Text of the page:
Homestudies

If you are interested in adopting a child through the Children’s Aid Society, privately or internationally, you will need a homestudy. Only an adoption practitioner licensed by the Ontario Ministry of Children and Youth Services can conduct a homestudy. Many adoption practitioners are social workers but not all social workers are adoption practitioners.

The homestudy is a process to determine if the prospective adoptive applicants are ready to become adoptive parents. It is also an opportunity for the applicants to learn more about adoption. The homestudy consists of a series of visits at either the adoption practitioner’s office or in the applicants’ home. At least one of the visits must be conducted in the applicants’ home where a home safety checklist is completed. On average there are between four to six visits, but if needed there could be more.

During each visit, a different aspect of the applicants’ lives are explored and discussed. These areas include childhood history, personal characteristics, marriage (if applicable), general parenting topics and issues around parenting an adopted child.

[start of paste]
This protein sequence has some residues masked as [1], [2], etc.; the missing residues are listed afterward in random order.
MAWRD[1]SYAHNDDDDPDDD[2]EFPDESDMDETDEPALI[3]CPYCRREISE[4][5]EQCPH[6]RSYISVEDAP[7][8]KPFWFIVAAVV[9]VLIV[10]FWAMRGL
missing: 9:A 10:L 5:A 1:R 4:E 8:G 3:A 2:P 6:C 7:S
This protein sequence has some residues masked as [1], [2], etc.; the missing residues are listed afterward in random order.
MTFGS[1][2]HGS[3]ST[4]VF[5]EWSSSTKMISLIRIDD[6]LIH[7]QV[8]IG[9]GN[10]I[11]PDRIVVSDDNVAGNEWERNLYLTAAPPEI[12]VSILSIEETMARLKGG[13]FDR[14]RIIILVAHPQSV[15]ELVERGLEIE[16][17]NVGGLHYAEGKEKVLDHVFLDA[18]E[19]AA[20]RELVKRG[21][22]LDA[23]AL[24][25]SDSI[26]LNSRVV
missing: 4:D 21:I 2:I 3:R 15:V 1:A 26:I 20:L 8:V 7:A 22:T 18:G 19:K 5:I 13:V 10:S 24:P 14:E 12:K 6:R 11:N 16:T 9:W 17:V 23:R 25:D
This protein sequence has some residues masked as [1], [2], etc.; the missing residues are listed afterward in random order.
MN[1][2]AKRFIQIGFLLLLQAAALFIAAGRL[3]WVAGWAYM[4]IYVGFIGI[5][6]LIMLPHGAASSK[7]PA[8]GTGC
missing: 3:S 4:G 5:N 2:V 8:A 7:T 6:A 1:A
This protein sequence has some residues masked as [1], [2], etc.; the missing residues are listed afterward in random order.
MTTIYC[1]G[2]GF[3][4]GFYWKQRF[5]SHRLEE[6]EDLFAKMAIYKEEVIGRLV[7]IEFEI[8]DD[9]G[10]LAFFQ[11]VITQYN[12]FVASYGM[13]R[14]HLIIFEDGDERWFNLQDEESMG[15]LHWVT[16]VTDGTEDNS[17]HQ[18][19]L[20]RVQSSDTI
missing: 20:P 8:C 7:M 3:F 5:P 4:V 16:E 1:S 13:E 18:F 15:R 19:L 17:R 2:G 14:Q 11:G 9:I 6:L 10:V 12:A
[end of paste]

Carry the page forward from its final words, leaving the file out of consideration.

Along with the required interviews, many documents are needed as part of the homestudy. They include items such as: local police checks, RCMP fingerprints and clearances, medical reports, references, child welfare agency record checks, and financial statements. There is a fee for the homestudy.

A private adoption practitioner can only recommend applicant(s) to become adoptive parents. A completed homestudy is sent to the Ontario Ministry of Children and Youth Services - Adoption Unit for approval.

SAFE Homestudy and Pride Training
As of December 31, 2007, all applicants beginning a private or international homestudy must have their homestudy completed in the SAFE format and attend PRIDE training. The SAFE (Structured Analysis Family Evaluation)format is a new initiative that is geared toward creating a consistent format for all homestudies. Children’s Aid Societies use the SAFE format for their homestudies. Since the same SAFE format is utilizes in private and public sectors of adoption, applicants have the ability to use their homestudy for all types of adoption.

PRIDE (Parent Resources for Information Development and Education) training is a 27-hour mandatory education course for prospective adoptive applicants. The PRIDE training course covers educational material which is useful for parenting an adopted child or fostering. There is a fee for PRIDE training.